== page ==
Pacific Pride Foundation sees large turnout
The line outside the Pacific Pride Foundation office stretched half a block, and that was 15 minutes before the first vaccination shot was given.
That was the scene Thursday in Santa Barbara as the medical community worked together to prevent the spread of monkeypox.
There are now six confirmed cases in the county, said Dr. Henning Ansorg, the Santa Barbara County public health officer, who told the News-Press he thought Thursday’s effort with the Jynneos vaccine went well.
The vaccine was administered to about 150 people, said Kristin Flickinger, the executive director of Pacific Pride Foundation, a longtime county nonprofit that works with the LBGTQ+ community.
Ms. Flickinger noted the county Public Health Department, Planned Parenthood, UCSB, Cottage Health and Santa Barbara Neighborhood Clinics helped with the vaccination effort, which included providing the people needed to make it happen.
“It was an amazing volunteer response,” Ms. Flickinger said. “We had retired infectious disease doctors and nurses. We had someone who walked in and got vaccinated and said, ‘I’d like to volunteer. I’m a nurse.’ ”
The target groups for the vaccine are men who have had intimate contact with other men and people who have been exposed to the monkeypox virus, Dr. Ansorg said.
Those eligible for the shots include gay or bisexual men and transgender persons 18 and older.
Ms. Flickinger said most of those getting the vaccine Thursday were men and that the recipients were adults of all ages.
“The risk for the general population is really quite low,” Dr. Ansorg told the News-Press Friday. “It’s not spread as easily as COVID or influenza or smallpox. It really requires a closer physical contact with a person who has the virus. For instance, cuddling, kissing, sexual activity, sharing a bed, things like that is how the transmission occurs.”
Monkeypox can also spread through the sharing of towels or bedding, but Dr. Ansorg said that’s a rare form of transmission. “If you’re isolating because of monkeypox, you shouldn’t share towels or bedding.”
He stressed that monkeypox is a much less dangerous disease than COVID-19.
“We have seen 36,000 confirmed cases worldwide, and we’ve only seen 12 deaths. Those people had very rundown immune systems,” he said. “We’re seeing very few hospitalizations.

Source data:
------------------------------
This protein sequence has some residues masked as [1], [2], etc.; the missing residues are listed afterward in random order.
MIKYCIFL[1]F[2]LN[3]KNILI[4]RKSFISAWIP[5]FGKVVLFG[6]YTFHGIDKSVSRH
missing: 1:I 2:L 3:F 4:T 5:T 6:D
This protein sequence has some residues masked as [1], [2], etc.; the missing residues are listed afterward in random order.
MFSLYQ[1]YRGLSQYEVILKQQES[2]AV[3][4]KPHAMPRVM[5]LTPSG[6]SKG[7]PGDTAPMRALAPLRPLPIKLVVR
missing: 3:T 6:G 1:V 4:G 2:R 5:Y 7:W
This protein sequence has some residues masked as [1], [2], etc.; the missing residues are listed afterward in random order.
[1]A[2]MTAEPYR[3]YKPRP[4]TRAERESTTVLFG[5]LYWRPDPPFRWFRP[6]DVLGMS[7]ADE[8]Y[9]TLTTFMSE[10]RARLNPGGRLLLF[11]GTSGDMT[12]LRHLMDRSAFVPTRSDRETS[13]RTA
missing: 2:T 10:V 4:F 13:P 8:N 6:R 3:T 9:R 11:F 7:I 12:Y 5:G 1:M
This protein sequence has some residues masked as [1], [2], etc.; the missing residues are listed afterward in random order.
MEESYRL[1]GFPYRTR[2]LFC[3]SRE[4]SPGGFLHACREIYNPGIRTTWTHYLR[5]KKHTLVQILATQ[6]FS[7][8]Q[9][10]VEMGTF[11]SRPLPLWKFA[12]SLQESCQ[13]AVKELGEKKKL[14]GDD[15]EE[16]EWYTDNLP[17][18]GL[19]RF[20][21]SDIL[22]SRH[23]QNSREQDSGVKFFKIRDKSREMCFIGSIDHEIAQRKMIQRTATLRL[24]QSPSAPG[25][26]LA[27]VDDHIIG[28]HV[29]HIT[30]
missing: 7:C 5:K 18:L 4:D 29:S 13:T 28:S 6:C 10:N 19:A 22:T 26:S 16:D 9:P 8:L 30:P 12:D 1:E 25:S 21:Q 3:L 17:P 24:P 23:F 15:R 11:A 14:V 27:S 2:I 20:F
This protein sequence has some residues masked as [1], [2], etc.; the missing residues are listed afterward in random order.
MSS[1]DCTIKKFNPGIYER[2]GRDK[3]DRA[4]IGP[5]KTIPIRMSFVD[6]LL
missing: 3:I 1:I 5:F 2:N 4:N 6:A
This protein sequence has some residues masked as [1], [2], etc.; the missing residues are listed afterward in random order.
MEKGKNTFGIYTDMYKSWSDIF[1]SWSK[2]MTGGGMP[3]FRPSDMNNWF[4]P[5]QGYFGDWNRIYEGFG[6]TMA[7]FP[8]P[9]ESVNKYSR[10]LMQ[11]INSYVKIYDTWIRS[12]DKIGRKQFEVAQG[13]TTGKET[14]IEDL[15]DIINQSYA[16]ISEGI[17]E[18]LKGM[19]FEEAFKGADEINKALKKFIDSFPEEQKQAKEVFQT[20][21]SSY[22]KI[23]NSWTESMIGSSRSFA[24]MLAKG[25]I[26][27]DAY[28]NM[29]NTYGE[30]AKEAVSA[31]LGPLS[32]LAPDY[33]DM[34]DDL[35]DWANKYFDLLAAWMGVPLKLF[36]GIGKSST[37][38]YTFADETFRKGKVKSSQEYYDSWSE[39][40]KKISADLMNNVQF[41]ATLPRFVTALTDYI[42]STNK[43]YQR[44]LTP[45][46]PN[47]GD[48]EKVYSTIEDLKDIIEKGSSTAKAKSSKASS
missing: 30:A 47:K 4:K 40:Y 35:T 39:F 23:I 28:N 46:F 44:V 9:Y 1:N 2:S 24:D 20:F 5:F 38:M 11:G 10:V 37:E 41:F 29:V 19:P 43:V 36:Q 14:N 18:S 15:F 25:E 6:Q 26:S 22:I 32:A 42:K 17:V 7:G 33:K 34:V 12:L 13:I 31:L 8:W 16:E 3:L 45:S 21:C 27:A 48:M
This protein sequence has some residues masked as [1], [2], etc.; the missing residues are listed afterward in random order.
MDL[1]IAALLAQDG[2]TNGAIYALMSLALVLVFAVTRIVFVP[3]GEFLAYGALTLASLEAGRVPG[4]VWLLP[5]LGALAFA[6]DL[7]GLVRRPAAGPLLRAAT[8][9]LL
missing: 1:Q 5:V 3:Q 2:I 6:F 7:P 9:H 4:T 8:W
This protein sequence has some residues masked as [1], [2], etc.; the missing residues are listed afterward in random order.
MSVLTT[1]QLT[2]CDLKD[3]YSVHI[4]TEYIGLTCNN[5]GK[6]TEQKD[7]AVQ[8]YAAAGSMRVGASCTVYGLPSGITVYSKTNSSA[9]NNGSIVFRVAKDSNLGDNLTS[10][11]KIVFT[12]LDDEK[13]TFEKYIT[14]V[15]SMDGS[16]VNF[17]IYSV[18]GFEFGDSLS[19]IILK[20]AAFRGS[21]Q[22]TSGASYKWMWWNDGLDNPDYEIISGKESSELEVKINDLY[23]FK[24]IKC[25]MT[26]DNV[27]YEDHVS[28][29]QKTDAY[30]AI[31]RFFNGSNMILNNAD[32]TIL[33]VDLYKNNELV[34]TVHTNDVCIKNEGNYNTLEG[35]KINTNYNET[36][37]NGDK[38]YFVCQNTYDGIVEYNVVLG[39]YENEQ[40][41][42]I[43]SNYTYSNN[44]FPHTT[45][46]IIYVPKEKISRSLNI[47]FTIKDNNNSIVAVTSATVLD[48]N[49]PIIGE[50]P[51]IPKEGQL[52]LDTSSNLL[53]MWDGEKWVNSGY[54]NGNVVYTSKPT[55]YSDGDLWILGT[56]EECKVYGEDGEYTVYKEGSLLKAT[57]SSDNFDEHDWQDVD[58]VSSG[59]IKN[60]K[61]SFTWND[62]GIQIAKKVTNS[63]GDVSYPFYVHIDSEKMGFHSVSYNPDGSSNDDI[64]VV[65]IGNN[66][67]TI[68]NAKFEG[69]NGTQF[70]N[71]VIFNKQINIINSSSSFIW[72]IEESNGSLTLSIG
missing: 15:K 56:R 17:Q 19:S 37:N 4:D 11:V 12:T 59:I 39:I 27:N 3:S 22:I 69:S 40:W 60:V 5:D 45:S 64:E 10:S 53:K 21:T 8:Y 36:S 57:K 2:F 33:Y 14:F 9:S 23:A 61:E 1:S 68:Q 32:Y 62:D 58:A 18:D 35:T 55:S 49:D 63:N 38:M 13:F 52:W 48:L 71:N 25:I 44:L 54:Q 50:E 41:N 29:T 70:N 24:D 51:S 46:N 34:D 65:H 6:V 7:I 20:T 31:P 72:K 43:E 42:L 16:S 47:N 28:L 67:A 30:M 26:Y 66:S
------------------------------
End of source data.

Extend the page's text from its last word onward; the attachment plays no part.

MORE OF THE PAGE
“That’s why we don’t recommend vaccinations for everybody,” he said.
But Dr. Ansorg said he is concerned about the limited number of doses available for those who do need the shots, although he noted that it helped on Thursday that each vial could be split into three smaller doses.
The FDA approved that split, in which the vaccine retains its effectiveness by going right under the skin. (The vaccine doesn’t contain the viruses that cause monkeypox or smallpox, according to an FDA fact sheet.)
“We have about close to 800 doses and have given almost 200,” Dr. Ansorg said. “We’re giving them to infectious disease clinics at Sanusm, Planned Parenthood, UCSB Health, Neighborhood Clinics, the Lompoc Health Center, health centers of North County. We are spreading it around, so clinics can give it to people who have had contact (with someone who has monkeypox) or who fall in the high-risk category.”
Dr. Ansorg said the Public Health Department is waiting to receive more vaccines from the California Department of Public Health, which gets its doses from the federal government.
And the federal government announced it’s releasing more doses from the Strategic National Stockpile.
Dr. Ansorg said monkeypox typically begins with flu-like symptoms, including fatigue and aches. “Then it follows pretty quickly in one or two days with a rash, and the lesions look a little bit like chicken pox. They change into bigger blisters.
“Depending on where these lesions are — close to your eye, on the genitals — they can be quite painful and uncomfortable,” Dr. Ansorg said. “It’s not a fun disease to get, but it’s not like you will end up in the hospital and die from it,” he said.
“We want to do our best to educate people and get them vaccinated and prevent it from spreading more,” Dr. Ansorg said.
Said Ms. Flickinger of the Pacific Pride Foundation, “If you meet the qualifications to get a vaccine, there’s no reason not to.”
Pacific Pride Foundation’s next monkeypox vaccination clinic will take place 5-8 p.m. Aug. 25 at the PPF/Family Service Agency building at 105 N. Lincoln St., Santa Maria. Those getting the shots are required to bring a drivers’ license, state ID, student ID or a bill or other piece of mail with their name and address.